Antitrust Law Daily Motorola has monopoly over land mobile radio communication market, competitor alleges
Tuesday, December 5, 2017

Motorola has monopoly over land mobile radio communication market, competitor alleges

By Stephanie K. Mann, J.D.

A competitor in the land mobile radio (LMR) communication systems has filed a complaint in the U.S. District Court of New Jersey against Motorola Solutions, Inc., alleging that Motorola is engaging in anticompetitive practices that are unlawful under the Sherman and Clayton Acts, along with the unfair competition and intentional interference laws of California, New Jersey, and Florida, by deliberately and actively foreclosing competition in order make billions of dollars in profits through inflated prices to U.S. customers. The plaintiff is seeking damages and injunctive relief (Hytera Communications Corporation, LTD. v. Motorola Solutions Inc., Dec. 4, 2017).

Access to dealers. The plaintiff has alleged that Motorola prevents it from competing in the U.S. marketplace by blocking access to the dealers responsible for making sales to end-users by threatening dealers who want to carry and offer an alternative product line for their customers. According to the complaint, this exclusive relationship exists in the following ways:

  1. Motorola uses a point system to induce exclusivity: a dealer that exclusively sells Motorola’s product is one-quarter of the way toward achieving "platinum" status, qualifying the dealer for important benefits that tether the dealer to Motorola.
  2. Motorola takes away, or threatens to take away from dealers Motorola’s highly lucrative service business from dealers that begin to actively represent competing LMR providers.
  3. At a March 2017 industry conference, Motorola gathered in one room all the critical dealers in the industry and threatened the dealers to not carry competing products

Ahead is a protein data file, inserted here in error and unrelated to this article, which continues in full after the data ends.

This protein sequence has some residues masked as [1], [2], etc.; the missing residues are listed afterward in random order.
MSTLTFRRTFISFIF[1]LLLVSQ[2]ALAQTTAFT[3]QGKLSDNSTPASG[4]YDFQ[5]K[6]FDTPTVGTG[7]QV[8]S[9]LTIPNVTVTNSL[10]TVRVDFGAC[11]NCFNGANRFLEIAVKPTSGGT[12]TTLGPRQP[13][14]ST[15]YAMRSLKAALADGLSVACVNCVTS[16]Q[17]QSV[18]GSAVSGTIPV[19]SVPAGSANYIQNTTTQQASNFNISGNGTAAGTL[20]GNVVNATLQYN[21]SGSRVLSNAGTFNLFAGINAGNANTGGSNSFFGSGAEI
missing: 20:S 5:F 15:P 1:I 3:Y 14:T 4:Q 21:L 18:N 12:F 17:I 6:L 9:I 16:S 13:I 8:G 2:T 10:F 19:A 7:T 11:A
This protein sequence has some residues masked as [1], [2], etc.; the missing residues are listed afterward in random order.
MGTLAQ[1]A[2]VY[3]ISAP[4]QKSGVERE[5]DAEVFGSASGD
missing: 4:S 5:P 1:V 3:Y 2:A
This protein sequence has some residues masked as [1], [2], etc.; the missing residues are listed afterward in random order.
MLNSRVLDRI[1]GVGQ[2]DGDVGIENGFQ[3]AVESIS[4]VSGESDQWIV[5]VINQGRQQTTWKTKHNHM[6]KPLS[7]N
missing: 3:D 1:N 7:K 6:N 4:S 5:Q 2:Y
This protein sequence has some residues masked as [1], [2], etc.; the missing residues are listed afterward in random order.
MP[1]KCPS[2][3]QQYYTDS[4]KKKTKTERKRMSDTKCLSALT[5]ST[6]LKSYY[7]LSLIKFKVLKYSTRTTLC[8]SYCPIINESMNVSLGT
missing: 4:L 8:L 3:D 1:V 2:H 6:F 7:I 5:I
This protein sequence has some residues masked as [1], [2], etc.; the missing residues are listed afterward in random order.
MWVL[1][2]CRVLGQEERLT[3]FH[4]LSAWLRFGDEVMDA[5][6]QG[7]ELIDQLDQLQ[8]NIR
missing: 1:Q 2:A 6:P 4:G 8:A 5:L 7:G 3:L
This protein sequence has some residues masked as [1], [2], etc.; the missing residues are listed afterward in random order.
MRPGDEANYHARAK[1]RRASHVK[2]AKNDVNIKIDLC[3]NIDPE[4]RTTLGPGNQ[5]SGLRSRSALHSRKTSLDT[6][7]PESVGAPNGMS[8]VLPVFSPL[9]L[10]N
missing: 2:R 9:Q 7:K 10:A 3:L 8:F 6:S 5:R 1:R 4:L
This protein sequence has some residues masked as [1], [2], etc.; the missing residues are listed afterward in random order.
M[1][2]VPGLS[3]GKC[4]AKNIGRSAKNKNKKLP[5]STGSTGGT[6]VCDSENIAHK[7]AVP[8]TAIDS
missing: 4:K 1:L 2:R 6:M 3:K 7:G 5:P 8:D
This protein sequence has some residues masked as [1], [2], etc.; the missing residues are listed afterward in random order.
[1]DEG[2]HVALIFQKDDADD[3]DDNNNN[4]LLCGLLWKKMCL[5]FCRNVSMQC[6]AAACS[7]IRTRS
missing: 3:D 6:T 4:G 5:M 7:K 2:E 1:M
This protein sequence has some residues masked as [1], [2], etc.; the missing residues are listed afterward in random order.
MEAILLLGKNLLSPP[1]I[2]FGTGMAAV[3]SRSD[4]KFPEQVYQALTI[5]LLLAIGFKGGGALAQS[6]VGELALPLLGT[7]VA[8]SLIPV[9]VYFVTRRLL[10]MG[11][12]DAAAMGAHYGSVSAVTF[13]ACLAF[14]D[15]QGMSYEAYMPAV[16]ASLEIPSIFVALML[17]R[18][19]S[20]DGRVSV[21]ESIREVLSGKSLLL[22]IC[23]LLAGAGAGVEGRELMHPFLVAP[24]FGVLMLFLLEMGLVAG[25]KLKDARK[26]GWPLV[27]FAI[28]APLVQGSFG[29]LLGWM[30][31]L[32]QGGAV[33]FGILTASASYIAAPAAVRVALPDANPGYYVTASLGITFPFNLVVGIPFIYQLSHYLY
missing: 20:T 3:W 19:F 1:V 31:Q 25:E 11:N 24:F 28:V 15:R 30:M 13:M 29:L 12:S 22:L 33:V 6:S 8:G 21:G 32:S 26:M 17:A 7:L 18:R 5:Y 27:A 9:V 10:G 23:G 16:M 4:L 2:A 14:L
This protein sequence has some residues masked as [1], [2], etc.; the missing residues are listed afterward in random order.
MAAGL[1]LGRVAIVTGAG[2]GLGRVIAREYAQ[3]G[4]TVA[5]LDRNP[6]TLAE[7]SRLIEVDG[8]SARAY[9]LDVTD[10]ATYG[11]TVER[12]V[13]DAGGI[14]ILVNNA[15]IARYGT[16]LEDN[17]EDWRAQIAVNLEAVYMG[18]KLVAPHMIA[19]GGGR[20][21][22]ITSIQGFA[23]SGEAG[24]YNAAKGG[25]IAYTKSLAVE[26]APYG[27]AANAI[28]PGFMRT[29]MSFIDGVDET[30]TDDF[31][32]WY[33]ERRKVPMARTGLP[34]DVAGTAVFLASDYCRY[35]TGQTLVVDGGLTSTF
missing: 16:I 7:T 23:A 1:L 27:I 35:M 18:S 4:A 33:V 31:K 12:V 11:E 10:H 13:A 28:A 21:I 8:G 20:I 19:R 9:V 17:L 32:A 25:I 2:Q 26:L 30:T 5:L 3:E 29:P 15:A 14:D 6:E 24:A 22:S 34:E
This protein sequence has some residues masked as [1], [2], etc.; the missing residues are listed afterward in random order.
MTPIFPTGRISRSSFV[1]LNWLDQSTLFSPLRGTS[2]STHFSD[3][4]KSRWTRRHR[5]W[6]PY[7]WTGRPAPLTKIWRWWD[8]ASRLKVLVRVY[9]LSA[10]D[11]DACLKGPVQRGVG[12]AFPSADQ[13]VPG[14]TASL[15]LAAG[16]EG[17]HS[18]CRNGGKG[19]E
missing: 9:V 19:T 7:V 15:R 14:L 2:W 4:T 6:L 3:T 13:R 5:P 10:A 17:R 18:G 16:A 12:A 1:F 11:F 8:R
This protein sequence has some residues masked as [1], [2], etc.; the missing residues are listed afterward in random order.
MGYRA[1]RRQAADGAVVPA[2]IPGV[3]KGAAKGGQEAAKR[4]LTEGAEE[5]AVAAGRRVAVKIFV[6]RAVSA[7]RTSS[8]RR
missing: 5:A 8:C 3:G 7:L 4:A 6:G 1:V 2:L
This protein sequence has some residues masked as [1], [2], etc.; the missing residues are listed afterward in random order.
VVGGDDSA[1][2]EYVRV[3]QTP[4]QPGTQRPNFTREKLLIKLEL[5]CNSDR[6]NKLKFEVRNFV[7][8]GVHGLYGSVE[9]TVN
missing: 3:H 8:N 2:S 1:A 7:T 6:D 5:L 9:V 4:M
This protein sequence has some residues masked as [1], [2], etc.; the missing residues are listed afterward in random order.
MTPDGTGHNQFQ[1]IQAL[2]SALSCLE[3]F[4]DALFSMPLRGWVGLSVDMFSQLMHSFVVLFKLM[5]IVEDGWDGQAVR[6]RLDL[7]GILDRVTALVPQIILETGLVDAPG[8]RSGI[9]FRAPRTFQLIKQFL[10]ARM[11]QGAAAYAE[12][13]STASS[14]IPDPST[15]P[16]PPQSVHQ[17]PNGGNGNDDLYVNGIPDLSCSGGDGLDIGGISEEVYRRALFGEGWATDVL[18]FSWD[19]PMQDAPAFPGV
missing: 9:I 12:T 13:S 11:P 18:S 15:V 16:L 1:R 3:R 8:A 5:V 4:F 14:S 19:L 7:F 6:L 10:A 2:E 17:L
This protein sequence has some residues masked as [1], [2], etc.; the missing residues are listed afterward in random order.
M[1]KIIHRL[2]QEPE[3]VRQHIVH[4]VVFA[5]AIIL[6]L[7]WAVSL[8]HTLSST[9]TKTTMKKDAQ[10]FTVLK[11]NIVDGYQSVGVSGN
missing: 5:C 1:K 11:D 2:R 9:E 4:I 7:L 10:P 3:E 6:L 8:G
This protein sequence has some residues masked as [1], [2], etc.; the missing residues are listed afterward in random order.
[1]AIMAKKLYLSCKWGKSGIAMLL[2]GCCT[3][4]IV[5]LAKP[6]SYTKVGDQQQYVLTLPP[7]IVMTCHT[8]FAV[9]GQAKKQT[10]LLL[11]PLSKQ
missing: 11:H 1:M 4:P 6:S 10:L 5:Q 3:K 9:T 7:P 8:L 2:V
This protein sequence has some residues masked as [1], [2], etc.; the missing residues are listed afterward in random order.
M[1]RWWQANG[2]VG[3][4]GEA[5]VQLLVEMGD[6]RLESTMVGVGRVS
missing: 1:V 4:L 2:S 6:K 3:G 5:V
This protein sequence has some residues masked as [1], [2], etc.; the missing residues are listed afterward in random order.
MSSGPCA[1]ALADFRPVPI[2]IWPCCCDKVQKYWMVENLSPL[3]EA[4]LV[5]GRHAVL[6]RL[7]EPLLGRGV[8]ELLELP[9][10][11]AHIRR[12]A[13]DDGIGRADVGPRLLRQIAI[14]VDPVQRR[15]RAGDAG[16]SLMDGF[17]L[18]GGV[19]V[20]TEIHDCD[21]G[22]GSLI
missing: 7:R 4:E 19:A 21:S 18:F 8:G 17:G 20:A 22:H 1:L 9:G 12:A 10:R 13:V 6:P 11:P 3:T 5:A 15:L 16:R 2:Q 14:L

4. Motorola has since issued a memorandum specifically directing dealers that if they sell the plaintiff’s products, they will be canceled as Motorola dealers.

The core purchasers of LMR products are public safety organizations and municipal governments, which often require a "lucrative series" of maintenance and service contracts. These contracts are largely performed by Motorola dealers and ensure profitability for the dealers. Dealers cannot take on competing products for fear of losing these servicing contracts.

Sham litigation. The complaint also alleges that Motorola has brought about a series of "sham" litigation and Federal Communications Commission complaints with the intent to harass its competitors and putting fear, uncertainty, and doubt in the minds of potential buyers of competitor products. In addition, Motorola has falsely claimed that the plaintiff is infringing on two of its patents, despite having previously agreeing to license this information. This has resulted in the plaintiff having to raise their costs and delay sales in order to defend these unsupported accusations.

Alternative technology. Finally, Motorola has made continuous efforts to prevent alternative technology standards from being adopted, said the complaint. The digital mobile radio (DMR) and terrestrial trunked radio (TETRA) are used as an alternative LMR standard for public safety customers located outside of the United States. Despite actively selling DMR and TETRA systems outside of the U.S., Motorola has fought the adoption of these standards within the U.S. in order to preserve its lucrative sales contracts, alleged the plaintiff.

The plaintiff alleges that by foreclosing competition from DMR and TETRA solutions, Motorola is able to maintain inflated pricing. The complaint specifically points to the City of Chandler, Arizona. After applying discounts to its list price, Motorola charged the city $5,290 for its LMR radio. This, said the complaint, is nearly five times what a customer in the U.K. could pay at retail for a comparable TETRA product.

According to the plaintiff, this conduct can only lead to one conclusion: that Motorola has maintained an unlawful monopoly of the U.S. market for the sales of digital two-way radio systems to public safety and government customers, and then leveraged this dominance into control of the market for business and industry sales.

The case is No. 2:17-cv-12445-ES-JAD.

Attorneys: Katelyn O'Reilly (Walsh Pizzi O'Reilly Falanga LLP) for Hytera Communications Corp. Ltd.

Companies: Hytera Communications Corp. Ltd.; Motorola Solutions Inc.

MainStory: TopStory Antitrust StateUnfairTradePractices NewJerseyNews

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